Alkesh Joshi, Partner — Business Tax Advisory Services at EY Oman, described the government’s commitment to boosting economic activity in the Sultanate as a striking feature of the newly unveiled budget.
“This is a very promising and optimistic budget from the government, which is a reflection of the mood within the government to continue spending within the economy,” said the expert.
“The growth in expenditure (to RO 12.9 billion in 2019, up from RO 12.5 billion in 2018) is a reflection of that, despite having a $58/bbl assumption in the oil price, when Omani crude currently trades at around $51-52/bbl. Clearly, there will be sufficient money spent to keep boosting the economy, which in turn will lead to more employment creation, and GDP growth,” he stated.
Giving his take on the 2019 Budget, Joshi said the RO 2.8 billion deficit projected for 2019 is unlikely to pose a hurdle for the government to tackle. “The government is confident it can borrow from external sources, which will allow for it to bridge the fiscal imbalance. But the fact there is a commitment on the expenditure side is a positive sign,” he said.
Significantly, the Oman Budget seems to echo the positive outlook projected by the International Monetary Fund and World Bank in their analysis of the Omani economy moving forward, said the expert.
“The overall message coming out of the budget is that 2019 is going to a very positive year for the economy. This is also reinforced by World Bank which has predicted that Oman will witness the fastest growth rate among GCC states in 2019. This budget exudes the same sentiment that the global analysts have had as well.”
A notable feature of the budget statement issued by the Ministry of Finance on Tuesday is a strategy to develop a ‘Multi-year Budget Framework spanning the 2019-2022 timeframe. This reduced four-year timeframe — as opposed to the five-year planning timeframe that has been the hallmark of Oman’s long-term planning strategy — has been necessitated by the extreme volatility witnessed in global oil prices in recent years, according to Joshi.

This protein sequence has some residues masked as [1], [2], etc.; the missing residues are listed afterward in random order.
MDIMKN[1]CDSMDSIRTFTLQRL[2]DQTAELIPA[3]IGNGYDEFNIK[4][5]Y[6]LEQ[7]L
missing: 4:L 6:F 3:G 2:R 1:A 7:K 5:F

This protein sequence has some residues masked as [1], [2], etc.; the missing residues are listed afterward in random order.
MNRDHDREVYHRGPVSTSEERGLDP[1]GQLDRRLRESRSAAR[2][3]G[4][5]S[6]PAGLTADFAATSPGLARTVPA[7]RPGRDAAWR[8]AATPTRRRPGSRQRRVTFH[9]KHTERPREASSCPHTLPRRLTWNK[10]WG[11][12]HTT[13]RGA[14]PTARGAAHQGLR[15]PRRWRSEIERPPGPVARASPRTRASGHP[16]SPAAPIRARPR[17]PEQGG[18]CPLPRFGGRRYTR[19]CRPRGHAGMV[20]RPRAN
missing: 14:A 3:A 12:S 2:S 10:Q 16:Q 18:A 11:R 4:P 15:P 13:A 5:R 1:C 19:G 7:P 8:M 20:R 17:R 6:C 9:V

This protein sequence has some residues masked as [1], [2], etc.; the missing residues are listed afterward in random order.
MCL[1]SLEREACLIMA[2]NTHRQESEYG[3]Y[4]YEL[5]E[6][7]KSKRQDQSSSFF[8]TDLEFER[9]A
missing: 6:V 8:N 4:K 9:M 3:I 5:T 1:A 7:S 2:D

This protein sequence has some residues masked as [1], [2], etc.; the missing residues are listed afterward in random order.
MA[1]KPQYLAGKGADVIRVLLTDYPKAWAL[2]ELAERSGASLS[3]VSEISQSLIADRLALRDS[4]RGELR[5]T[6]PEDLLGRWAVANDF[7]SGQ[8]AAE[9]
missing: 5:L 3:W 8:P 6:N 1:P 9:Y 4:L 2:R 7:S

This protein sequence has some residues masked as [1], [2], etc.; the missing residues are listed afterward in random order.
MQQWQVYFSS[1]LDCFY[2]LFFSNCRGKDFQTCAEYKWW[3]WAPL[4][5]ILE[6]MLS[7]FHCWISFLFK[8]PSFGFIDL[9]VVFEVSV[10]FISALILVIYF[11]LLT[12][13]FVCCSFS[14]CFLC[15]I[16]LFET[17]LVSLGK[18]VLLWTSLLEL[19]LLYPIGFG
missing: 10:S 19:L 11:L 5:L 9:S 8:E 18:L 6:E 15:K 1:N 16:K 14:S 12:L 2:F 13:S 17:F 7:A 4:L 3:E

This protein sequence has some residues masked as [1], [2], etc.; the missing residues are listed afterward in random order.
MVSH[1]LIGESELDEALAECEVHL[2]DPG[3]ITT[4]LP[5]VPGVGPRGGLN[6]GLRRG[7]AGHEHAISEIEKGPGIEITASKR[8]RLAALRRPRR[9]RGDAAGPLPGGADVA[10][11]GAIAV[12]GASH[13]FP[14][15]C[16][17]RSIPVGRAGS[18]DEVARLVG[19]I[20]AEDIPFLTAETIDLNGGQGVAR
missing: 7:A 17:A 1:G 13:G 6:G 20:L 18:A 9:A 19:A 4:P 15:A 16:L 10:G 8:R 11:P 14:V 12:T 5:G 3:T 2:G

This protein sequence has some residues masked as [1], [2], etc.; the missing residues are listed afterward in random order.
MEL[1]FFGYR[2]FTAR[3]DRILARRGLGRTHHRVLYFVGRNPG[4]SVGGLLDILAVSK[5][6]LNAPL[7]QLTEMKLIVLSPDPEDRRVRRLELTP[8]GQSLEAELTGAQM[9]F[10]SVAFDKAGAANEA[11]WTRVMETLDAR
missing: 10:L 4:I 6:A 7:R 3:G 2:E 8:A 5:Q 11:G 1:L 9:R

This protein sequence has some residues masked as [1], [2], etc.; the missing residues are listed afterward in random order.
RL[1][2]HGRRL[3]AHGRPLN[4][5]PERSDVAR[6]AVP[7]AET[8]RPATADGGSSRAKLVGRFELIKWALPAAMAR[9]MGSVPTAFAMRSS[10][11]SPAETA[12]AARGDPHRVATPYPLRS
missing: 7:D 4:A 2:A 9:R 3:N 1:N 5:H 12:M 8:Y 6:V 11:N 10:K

“The four-year analysis now being introduced is a new initiative of the government because it is of the view that when you do a 5-year planning exercise, volatility in the global hydrocarbon market is so high it’s difficult to pin down an oil price value for a five-year horizon. Although you will have a projection over the 5-year timeframe, a four-year horizon gives you more flexibility to keep revisiting the plan and sort out the realigning of objectives should the need arise.”
The expert also welcomed initiatives by the government to streamline and strengthen the capacities of the country’s tax and customs systems. This improvements are also designed to facilitate the smooth and effective implementation of Excise and Value Added Tax in the future, he noted.
Oman’s tax and customs systems, said Alkesh, comprise multiple direct and indirect tax — such as customs, municipal fees, tourism tax, and so on — that are interlinked in some ways. This list will grow with the eventual implementation of Excise and VAT.
“Bringing all of them under one umbrella or IT set-up makes a lot of sense because you can start tracking the entire economic activity of a tax payer — as opposed to the current situation where different agencies are monitoring different systems and it can be very difficult to reconcile the records across the board. When that happens, there is the possibility of tax leakage happening at some stage, or you will need to ensure that at all the points of taxation, the data being declared is accurate. This will bring in more efficiency while lowering the cost of collecting the tax.”
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